JOURNAL ARTICLE
REVIEW

Management of infected knee and hip prostheses

A H Wilde
Current Opinion in Rheumatology 1993, 5 (3): 317-21
8512768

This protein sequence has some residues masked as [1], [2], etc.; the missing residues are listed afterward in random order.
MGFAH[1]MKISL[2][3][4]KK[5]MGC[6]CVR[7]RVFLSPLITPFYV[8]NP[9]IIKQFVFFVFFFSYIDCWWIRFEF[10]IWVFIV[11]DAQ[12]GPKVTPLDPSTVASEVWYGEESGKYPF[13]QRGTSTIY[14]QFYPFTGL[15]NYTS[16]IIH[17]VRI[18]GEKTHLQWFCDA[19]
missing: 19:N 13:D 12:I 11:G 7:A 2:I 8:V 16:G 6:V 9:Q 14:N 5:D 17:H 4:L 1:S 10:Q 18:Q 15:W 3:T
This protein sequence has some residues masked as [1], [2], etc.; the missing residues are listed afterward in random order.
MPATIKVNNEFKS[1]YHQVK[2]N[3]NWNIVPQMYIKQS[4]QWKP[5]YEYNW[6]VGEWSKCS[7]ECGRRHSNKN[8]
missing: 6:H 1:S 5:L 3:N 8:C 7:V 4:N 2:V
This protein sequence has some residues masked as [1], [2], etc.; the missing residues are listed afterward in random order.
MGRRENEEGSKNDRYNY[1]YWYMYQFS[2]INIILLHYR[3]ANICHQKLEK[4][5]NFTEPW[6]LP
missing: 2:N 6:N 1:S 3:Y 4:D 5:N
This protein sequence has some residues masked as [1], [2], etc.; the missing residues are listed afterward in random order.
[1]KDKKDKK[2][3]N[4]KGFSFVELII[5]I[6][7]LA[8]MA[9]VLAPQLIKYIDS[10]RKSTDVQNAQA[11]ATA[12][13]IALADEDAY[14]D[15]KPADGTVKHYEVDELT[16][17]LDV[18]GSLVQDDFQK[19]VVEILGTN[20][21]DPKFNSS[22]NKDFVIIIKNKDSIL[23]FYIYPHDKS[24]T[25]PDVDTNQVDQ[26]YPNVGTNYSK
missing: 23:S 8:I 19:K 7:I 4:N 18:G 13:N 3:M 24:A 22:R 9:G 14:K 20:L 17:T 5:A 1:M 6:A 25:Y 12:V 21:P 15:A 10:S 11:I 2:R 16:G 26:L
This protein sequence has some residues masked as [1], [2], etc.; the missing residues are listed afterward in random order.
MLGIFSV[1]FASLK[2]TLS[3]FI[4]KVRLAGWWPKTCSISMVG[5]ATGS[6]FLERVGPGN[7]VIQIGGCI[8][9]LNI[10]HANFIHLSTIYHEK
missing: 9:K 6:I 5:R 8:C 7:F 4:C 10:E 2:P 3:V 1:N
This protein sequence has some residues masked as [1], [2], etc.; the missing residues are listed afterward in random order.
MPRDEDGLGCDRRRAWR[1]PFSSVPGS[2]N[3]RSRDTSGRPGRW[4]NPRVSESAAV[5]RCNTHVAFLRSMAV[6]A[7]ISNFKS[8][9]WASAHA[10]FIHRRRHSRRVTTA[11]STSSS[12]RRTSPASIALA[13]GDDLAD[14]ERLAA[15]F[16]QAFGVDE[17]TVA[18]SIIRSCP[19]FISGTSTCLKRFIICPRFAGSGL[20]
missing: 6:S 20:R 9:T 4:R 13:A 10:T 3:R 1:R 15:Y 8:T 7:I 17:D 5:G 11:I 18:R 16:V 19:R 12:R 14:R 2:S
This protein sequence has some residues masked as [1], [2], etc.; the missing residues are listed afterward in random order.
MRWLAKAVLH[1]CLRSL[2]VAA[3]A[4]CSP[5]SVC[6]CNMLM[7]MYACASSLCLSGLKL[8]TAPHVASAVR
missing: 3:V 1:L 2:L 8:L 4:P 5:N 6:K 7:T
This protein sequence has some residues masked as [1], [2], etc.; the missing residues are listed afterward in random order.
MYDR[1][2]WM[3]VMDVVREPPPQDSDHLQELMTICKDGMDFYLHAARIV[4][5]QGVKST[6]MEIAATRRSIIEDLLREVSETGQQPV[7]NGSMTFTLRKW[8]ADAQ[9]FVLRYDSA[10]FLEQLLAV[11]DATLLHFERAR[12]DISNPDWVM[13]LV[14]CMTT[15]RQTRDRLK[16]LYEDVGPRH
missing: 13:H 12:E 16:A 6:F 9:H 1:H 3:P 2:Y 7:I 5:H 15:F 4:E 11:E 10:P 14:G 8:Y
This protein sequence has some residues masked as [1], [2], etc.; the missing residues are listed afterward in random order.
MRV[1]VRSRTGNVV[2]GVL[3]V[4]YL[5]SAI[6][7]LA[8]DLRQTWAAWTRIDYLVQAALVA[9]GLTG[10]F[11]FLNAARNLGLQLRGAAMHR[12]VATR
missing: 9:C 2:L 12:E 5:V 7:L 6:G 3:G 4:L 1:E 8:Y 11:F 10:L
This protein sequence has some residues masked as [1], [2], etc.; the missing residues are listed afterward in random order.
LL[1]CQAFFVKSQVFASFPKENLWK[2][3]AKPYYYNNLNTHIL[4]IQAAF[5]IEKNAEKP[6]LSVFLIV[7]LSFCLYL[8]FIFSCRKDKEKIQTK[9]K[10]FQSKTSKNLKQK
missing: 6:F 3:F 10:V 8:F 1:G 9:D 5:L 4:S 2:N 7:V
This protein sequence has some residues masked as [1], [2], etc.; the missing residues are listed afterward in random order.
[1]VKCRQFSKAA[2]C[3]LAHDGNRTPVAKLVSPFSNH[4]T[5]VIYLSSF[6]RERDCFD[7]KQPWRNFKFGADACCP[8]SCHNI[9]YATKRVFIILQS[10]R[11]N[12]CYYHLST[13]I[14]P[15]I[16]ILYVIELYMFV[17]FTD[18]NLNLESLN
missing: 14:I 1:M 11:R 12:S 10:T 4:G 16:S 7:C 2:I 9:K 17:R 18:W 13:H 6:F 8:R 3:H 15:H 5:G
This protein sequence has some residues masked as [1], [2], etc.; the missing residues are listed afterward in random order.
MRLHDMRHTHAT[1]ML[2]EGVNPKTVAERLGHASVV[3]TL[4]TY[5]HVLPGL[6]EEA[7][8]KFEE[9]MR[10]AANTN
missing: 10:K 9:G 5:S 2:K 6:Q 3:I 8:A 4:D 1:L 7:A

Infection following total hip or total knee arthroplasty can be devastating. It can result in instability of the hip or knee, diminished function, amputation, or death. Fulminant infection is unusual. Chronic low-grade infection is more commonly seen clinically. Differentiation of pain in a total hip or total knee replacement from loosening or infection may be difficult. Aspiration of the hip or knee for three aerobic and anaerobic cultures and sensitivities is the most reliable method of diagnosing infection. In the hip joint, aspiration should be performed under radiographic control. Treatment of the infected total hip or total knee by antibiotics alone is ineffective. Debridement of the hip or knee joint with retention of the prosthesis and intravenous antibiotics is successful in 18% to 40% of cases. Resection arthroplasty of the hip or knee usually results in eradication of the infection but leaves a painful, unstable, and shortened extremity and diminished ability to ambulate. Arthrodesis of the knee usually clears the infection but imposes the disability of a stiff knee. Two-stage reimplantation of the hip or knee is the most successful means of treating the infected total hip or knee replacement. In the knee, the success rate with two-stage reimplantation is 80% to 97%. In the hip joint, the success rate of two-stage reimplantation is 83% to 87%. Recently, debridement of the hip or knee with retention of the prosthesis and the local installation of antibiotics for a prolonged period has been used in cases of acute infection of less than 3 months' duration without evidence of implant loosening.(ABSTRACT TRUNCATED AT 250 WORDS)

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